As we sat down and Myriam began telling us about Save A Gato and how it started, we found ourselves swarmed by a few of the 70 friendly kitties that live around the Casita – all in that same amazing kaleidoscope of coat colors – rubbing up against us, climbing in our laps and mewing for attention. Most are highly adoptable but simply haven’t been able to find the right homes. Chris is terribly allergic to cats but maintained a brave face as he was surrounded by attention-seeking felines. One even climbed into his lap and stared up into his face as if to say, “hey, why aren’t you petting me?”
As Myriam continued her story, it became evident that while Save A Gato has made huge strides in OSJ over the past 12 years, the organization is facing its fair share of daunting challenges lately, thanks in part to a bad economy and people abandoning their pets in droves.
“Over 60 percent of the population in Puerto Rico is living in poverty, so if people don’t have money for themselves, their children and their needs, forget about the animals,” Myriam explained. “Because we’re having hard economic times, a lot of people are losing their homes and leaving their animals behind. Even people with money don’t want to spend anything on a cat.”
She continued, “But even people who can’t take care of their pets don’t want to take them to a shelter where they will die. Our problem is we want to decrease the cat population but people are coming from all around the island just to leave their cats here. It’s endless because we have to give priority to the community of Old San Juan and we have so many animals here that aren’t neutered, and we neuter almost weekly.”
Luckily, relief may soon be coming for Save A Gato and the island’s other incredible animal rescue organizations thanks to the Humane Society of the United States, which launched an aggressive animal welfare campaign in Puerto Rico last year. Part of its many progressive initiatives include establishing island-wide high-volume spay and neuter services, providing humane education for all public elementary school students, and working with local governments to crack down on irresponsible pet owners and enforce Puerto Rico’s Animal Protection and Welfare Act 154.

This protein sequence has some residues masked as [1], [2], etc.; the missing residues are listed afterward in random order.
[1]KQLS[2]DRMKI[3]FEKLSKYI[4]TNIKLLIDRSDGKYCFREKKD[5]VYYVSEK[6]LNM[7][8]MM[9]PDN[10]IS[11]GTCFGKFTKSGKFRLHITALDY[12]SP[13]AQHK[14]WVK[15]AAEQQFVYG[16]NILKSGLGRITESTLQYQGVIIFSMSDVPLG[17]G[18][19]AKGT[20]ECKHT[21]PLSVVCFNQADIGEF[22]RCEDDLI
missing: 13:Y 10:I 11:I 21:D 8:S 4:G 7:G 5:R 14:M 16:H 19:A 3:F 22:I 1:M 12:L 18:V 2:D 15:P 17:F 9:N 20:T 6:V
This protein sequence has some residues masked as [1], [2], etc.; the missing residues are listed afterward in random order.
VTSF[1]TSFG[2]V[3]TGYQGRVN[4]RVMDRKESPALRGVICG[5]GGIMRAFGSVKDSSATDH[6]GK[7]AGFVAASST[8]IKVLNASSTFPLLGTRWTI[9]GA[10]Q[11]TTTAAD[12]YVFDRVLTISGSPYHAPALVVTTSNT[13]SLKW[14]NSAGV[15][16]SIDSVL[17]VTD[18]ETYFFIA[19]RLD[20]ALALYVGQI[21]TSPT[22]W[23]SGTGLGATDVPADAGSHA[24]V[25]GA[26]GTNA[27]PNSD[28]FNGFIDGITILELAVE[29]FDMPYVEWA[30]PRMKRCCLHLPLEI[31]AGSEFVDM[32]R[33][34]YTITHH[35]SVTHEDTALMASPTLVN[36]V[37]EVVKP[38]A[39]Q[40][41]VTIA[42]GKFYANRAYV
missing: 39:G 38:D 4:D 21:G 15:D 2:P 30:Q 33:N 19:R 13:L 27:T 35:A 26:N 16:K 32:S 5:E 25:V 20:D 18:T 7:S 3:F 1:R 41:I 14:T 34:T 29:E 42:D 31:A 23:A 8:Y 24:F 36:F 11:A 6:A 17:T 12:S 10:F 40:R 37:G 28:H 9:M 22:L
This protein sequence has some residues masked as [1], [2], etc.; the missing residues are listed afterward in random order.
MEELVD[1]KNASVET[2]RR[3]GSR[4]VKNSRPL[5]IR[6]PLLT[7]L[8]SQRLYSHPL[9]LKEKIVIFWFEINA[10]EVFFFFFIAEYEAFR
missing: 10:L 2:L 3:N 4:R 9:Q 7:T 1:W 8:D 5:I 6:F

But until that happens, Save A Gato will be working overtime to garner enough support so it can continue its lifesaving mission – helping OSJ’s street cats for the foreseeable future.
“Twelve years ago people didn’t understand spay and neuter, about keeping cats healthy, how to care for them or how to control the population,” said Irma. “Today the metropolitan area is more aware of this, but on the rest of the island people still have no idea of what to do and we don’t have enough programs to help them. People think that if a female cat has 15 kittens, just throw them in the street and let them starve to death. So we really need more funding, more volunteers, more adoptions and the ability to send more cats to the U.S. With enough money we could fix every cat in Old San Juan.”
Want to help the stray and abandoned cats of Old San Juan? Here’s what you can do:
- Give money: Save A Gato is in great need of funds to pay for cat food, supplies, veterinary care and spay and neuter surgeries. No amount is too small and every penny goes to helping the cats. To make a donation, go here.
- Donate supplies: Save A Gato can always use dry and wet cat food, cleaning products, flea preventative, towels, cages, cat toys and bowls. If you live in Puerto Rico or are visiting soon, please contact the organization to set up a time to drop off your donation.
- Volunteer: Even if you don’t live in Puerto Rico, you can still become a Save A Gato volunteer. Go here to check out all the great ways you can help make a difference!
- Adopt: Save A Gato usually has about 40 kittens or young cats available for adoption at any given time. If you’re interested in adopting one of their adorable kitties, please reach out to them on their Facebook page or website to set up a time to meet the kittens and take one (or more) home.
Here are some other wonderful animal rescues and shelters in Puerto Rico in need of help and support:
Santuario de Animales San Francisco de Asis
Vieques Humane Society and Animal Rescue
“Life is life, whether in a cat, or dog or man. There is no difference there between a cat or a man. The idea of difference is a human conception for man’s own advantage.” – Sri Aurobindo